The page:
Jul 13, 2007

Stay safe on Saturday the 14th

Just a friendly reminder that Saturday the 14th always follows Friday the 13th. Be cautious, don't turn on your computer, and, above all, take care of your friends.

Jul 12, 2007

Burnapest launches...

Saturday the 14th has officially branched out. Check out Burnapest for daily (sort of) culture and news from Budapest. Check out the history and zeitgeist of Central Europe's greatest city, and find out how life imitates art in this rapidly changing region.

Jul 3, 2007

Night at the Museum

Fortunately, Budapest's version was much more successful than the Ben Stiller film of the same name. In the film, the great Ricky Gervais played the castrato role of Dr. McPhee, but in the Budapest night at the museum, tourists and locals alike only had to pay 1200 forints (around six bucks) for access into over 50 museums, libraries and other venues.

DJs, dance troupes, Latin cuisine, and lots and lots of people. So many people, in fact, that wait times were up to an hour to get into the better exhibits -- namely an Incan artifact exhibit at the Museum of Fine Arts and a Ghengis Khan exhibit at the National Museum.
On a night like this, I found it best to see as many of the smaller exhibits as you can. Namely those you would usually put at the end of your list. For example, and no offense, the Postamuzeum (museum of postage and communication) where a rare stamp collection was displayed or perhaps the Zwack Unicum museum where you could learn everything that goes into making the most offensive alcoholic beverage in Europe.

Jun 28, 2007

Chaotic weather weekend

The clouds over Buda turned charcoal Friday night and in a matter of moments both sides of the Danube were soaked and scorched. Licks of lightning split trees left and right and most of Hungary felt the drenching.

Fortunately, nobody died, unlike last August 20 when revelers filled the streets of Budapest to celebrate St. Stephen's day -- the Hungarian national holiday. A similar summer storm broke in the middle of the festivities. The winds were so strong that a stack of glassware atop the Marriott Hotel blew into a panicky crowd below... Ouch!

The latest thunderstorms have led to brisk breezes and cooler weather, though, and it was pretty cool to see those clouds come in. It was kind of like Ghostbusters when the Keymaster found the gatekeeper.

Jun 22, 2007

Cannes on the cheap -- the pros and Cannes

It is possible, with a little elbow grease and some Mary Poppins style packing, to attend the Cannes film festival like a star without maxing out credit cards or taking out a second mortgage. There are a few tricks worth revealing, from camping to rush ticket line waiting, that will keep your total budget below $50 a day without sacrificing the glamor of the celebrity-filled festival.

Parc Bellevue Campsite is wonderful. If you bring a tent, then you've got a secure spot with a swimming pool, showers and bathrooms for under $20 a day -- don't forget your own toilet paper. There are also nice mobile units available for around $60 a night. They have beds and other necessities as well as private patios for a little chill out space.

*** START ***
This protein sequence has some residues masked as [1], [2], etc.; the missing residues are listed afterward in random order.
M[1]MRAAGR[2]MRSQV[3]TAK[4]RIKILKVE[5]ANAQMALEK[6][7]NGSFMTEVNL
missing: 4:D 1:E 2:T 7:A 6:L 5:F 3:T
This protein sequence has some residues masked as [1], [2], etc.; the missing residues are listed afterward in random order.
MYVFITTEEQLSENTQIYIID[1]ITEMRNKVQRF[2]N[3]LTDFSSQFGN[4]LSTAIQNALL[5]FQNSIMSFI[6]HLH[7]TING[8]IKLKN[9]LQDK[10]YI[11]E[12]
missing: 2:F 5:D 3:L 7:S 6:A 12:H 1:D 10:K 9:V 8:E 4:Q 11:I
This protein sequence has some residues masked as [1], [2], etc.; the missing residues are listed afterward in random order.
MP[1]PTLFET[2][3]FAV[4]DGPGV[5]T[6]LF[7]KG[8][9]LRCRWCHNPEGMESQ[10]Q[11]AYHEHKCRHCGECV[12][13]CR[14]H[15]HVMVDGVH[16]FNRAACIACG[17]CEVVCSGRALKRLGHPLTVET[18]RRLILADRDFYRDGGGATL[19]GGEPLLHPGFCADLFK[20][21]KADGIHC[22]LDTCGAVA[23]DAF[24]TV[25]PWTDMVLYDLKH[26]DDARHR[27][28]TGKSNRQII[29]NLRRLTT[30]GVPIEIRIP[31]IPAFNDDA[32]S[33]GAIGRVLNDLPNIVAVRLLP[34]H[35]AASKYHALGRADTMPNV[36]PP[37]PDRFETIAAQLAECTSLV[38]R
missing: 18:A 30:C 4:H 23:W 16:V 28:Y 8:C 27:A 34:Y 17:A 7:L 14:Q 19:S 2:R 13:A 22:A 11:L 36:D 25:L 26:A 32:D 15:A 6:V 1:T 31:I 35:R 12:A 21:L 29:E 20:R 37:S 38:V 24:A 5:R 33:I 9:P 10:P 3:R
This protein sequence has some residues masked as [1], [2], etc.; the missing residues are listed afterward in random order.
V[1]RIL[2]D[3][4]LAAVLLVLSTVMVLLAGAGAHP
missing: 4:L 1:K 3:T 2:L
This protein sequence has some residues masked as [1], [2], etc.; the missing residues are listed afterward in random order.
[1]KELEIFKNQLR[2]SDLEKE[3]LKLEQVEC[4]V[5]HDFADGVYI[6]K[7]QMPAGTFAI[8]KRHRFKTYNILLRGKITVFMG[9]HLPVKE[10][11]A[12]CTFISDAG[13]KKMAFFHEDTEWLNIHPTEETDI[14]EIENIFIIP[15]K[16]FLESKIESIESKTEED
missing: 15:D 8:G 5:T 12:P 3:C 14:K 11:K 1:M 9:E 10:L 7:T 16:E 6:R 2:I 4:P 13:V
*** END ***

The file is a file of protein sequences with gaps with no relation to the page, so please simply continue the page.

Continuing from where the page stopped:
Be warned! The Web site promises that La Croisette is only a "few minutes" away. Perhaps, if you're testing one of the Monaco Gran Prix cars in the middle of the night you can get there in four minutes. Otherwise, plebes must take the bus, which is only about a half an hour, but totally inconvenient. Taxis run you about 25 euros, depending on the night -- Ouch!

This is pretty cheesy, but it works. Stand outside the entrance into the Palais (the center of the festival) and hold a sign in French or English that you need tickets into, for example, the premier of "Ocean's 13." Somebody with credentials, and something better to do that night, will probably dump their invitation on someone who looks desperate enough. Otherwise, you'll need your own credentials, and unless you're in the film business that's not going to happen.

Cons -- Besides having to look desperate, you also have to look dapper. Men need to be in tuxedos and women just have to look pretty -- high heels instead of flip flops. If not, a polite yet firm Frenchman will tell you in so many words that you have no chance in hell of walking the red carpet. The French are sticklers for dressing up.

Solution -- Bring a tuxedo. Even a second-hand black suit will work. They actually have bow ties there for you to borrow (aren't they considerate). Women have it easy for once. A simple dress works.

There are hundreds of parties every day during the Festival de Cannes, so getting into a couple isn't too difficult. Along the Croisette, there are several beach parties throughout the day and night. If they're not busy, you just talk to the doormen for a while and pretend like you're going to buy tons of drinks, but do not, I repeat, do not buy a ton of drinks. They'll most likely let you in if it's slow.

The secret is to make sure the doorman remembers you. Kiss him on the cheek, shake his hand, do anything you think will cast a favorable impression on him -- pull your pants down if you want. If he remembers you, he might just let you in when the party is actually happening later on. You can also hang out in the hotel lobbies and whenever you see a lesser-known celebrity heading into a party, just follow nonchalantly behind. You might be mistaken as one of the entourage and be let in.